On March 14 now nearly 3 weeks ago, 3 students who will remain anonymous were subsequently suspended for 3 days. (3.3.3?)
These, without a doubt integrated, members of our student body later explained to me what had happened. The newly formed, dedicated EMIS soccer team, was playing against another team of the HaKfar campus and winning. The score slightly in favor of the EMIS athletes was quick to agitate the opposing team.
In little time, the opposing team had begun to abuse physically a particular player through the most banal of methods: excessive pushing. This anonymous player retaliated, spawning an entire cascade of pushing, tugging, name calling and screaming obscenities of all sorts you can imagine. This cascade degraded, until the entirety of both teams had become involved.
I know my own recounting of the events is based thoroughly off one side’s account, so this is in no way an unbiased report. I am sure the opposing team, of which I know nothing about, has a contrarian view. No doubt!
This however, is not what I sought out in my fervent questioning of the witnesses. I was in my own dorm, pondering across various writings on the Spanish Civil war, topic I venture for pure scholastic reasons, when it came to my attention that my roommate had been suspended.
He, who will remain anonymous as well, told me of the conflict and therefore, after a hearty laugh towards the situation, explained how he had been suspended as well, since he had successfully wounded one of the belligerents with a well-aimed blow with his jacket.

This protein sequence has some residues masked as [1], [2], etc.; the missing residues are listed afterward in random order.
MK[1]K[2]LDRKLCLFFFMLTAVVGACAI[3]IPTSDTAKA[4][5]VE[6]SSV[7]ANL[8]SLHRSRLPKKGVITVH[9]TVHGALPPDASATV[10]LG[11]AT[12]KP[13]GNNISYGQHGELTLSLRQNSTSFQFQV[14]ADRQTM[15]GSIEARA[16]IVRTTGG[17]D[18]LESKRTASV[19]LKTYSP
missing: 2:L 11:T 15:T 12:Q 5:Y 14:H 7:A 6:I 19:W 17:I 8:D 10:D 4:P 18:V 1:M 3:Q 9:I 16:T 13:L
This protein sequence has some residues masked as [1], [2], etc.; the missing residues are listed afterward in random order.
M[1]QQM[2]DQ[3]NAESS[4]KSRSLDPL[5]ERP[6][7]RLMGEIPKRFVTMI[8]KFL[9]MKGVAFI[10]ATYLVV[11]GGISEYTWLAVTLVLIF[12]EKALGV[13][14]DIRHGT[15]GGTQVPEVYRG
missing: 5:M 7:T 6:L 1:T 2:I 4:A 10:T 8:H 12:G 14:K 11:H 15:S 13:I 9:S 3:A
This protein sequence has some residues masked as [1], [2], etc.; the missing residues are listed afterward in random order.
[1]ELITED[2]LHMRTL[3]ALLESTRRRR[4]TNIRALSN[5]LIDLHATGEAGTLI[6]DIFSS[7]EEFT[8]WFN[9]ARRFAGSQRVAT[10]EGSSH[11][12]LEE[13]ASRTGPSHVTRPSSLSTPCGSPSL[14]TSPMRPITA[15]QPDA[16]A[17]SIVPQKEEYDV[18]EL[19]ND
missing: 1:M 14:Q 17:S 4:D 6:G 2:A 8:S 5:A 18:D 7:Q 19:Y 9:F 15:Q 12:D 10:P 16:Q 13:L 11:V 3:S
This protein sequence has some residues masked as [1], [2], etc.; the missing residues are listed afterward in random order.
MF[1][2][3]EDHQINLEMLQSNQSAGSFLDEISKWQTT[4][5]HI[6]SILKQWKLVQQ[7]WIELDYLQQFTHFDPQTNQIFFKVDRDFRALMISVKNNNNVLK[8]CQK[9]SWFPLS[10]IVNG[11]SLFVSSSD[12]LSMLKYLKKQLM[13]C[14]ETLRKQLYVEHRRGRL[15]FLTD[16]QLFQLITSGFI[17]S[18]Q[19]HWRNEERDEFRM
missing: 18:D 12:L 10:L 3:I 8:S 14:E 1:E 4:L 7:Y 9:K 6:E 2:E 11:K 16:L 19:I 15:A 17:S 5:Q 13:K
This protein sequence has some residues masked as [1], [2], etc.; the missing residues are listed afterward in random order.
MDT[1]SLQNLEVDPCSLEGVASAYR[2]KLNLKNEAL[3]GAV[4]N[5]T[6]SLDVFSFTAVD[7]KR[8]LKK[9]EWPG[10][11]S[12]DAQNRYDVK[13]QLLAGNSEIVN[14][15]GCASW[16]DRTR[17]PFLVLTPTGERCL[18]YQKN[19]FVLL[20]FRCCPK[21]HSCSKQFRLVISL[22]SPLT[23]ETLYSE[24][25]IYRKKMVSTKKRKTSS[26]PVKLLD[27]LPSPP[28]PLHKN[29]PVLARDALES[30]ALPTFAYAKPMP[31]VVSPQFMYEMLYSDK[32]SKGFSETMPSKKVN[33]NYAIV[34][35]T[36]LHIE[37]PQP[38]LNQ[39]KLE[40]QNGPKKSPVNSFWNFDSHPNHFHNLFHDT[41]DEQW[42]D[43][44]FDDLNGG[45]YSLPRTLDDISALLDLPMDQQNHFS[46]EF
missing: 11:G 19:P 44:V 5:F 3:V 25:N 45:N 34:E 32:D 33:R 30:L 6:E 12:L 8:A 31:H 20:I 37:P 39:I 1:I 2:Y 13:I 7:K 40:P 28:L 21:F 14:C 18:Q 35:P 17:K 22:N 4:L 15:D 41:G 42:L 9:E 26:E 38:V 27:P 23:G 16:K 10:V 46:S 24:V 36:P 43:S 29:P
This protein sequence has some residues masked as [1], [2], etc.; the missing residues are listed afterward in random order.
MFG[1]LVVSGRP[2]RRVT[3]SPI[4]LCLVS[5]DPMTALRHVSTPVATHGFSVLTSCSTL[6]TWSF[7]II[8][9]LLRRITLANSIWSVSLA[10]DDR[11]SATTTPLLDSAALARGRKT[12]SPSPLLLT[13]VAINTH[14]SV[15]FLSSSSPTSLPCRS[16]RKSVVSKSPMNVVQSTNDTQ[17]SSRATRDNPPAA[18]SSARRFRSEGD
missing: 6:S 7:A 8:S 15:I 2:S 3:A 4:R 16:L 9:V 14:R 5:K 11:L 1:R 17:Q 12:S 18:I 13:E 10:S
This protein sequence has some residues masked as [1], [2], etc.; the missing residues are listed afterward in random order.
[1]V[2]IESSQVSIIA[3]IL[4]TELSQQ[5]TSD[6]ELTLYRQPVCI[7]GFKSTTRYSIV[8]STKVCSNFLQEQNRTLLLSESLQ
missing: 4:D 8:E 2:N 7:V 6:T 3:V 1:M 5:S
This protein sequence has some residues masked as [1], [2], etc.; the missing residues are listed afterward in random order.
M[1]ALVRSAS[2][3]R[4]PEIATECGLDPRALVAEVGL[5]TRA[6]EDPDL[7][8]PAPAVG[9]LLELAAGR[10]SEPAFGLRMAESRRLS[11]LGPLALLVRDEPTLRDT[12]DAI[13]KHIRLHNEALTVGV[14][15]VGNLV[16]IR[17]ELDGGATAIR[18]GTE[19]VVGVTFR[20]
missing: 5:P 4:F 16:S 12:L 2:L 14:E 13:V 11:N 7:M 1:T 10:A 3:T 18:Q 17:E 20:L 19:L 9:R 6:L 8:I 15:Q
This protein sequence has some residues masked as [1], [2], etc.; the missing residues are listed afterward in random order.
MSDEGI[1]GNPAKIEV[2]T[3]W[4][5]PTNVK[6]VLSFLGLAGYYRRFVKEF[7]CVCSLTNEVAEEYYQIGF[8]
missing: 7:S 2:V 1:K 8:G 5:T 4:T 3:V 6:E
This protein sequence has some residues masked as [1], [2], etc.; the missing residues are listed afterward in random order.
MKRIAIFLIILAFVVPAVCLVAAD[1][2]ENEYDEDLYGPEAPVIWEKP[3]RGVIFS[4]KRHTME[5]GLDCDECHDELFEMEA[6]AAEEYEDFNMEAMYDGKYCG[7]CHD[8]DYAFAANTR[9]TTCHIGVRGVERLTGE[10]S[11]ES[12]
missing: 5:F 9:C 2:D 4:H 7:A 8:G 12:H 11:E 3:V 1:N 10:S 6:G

According to him, he had, without hesitation, jumped from his seat and joined the fray in the name of his comrade. As I listened to the account, I continued to ponder over my literature when I was hit by a specific intrigue. I wondered to myself of this draw, this pull and tug, this seeming passion towards the fight, towards violence.
In the words of my roommate, it seemed almost like gravity pulling him to fight. Rather enthralled, I sought to ask the belligerents a single question: What is the will to fight? The main contender in my interviews justly replied, I didn’t have the will to fight. But they did.”
Another of the suspended put it differently:
I accept that sometimes you have the right to fight. And sometimes you have to fight.
Perhaps the answer which most satisfied me, was that of my roommate who told me, “It was something emotional, more emotional than anything.”
The truth is I was immediately attracted to the prospect, the defense that the guys from the EMIS football team had shown. It was the romantic view for the fight, the need to take action, to act against or for something. As described, an emotional impulse almost like a passion.
It is like the passion to take action, to truly rise and give yourself in all the will to fight, to foment action on your passion. The passion to fight.
Of course, it does not consider against who or who will be jeopardized. It does not consider the physical pain it might cause another human being. It never even considered that the subject of this violence was another human being altogether. It simply is the outlet of outstanding, extraordinary emotion, into the will to do something in its namesake. Almost like the artist who strokes the canvas or the writer who grasps the pen. Or even the pianist who strikes the keys with all his fervor.
Can you deny there is not passion in this? Or can you deny there is not violence in this? How can you?
The passion to protect a friend, or as the second of my interviewees later added with a solemn silent tone,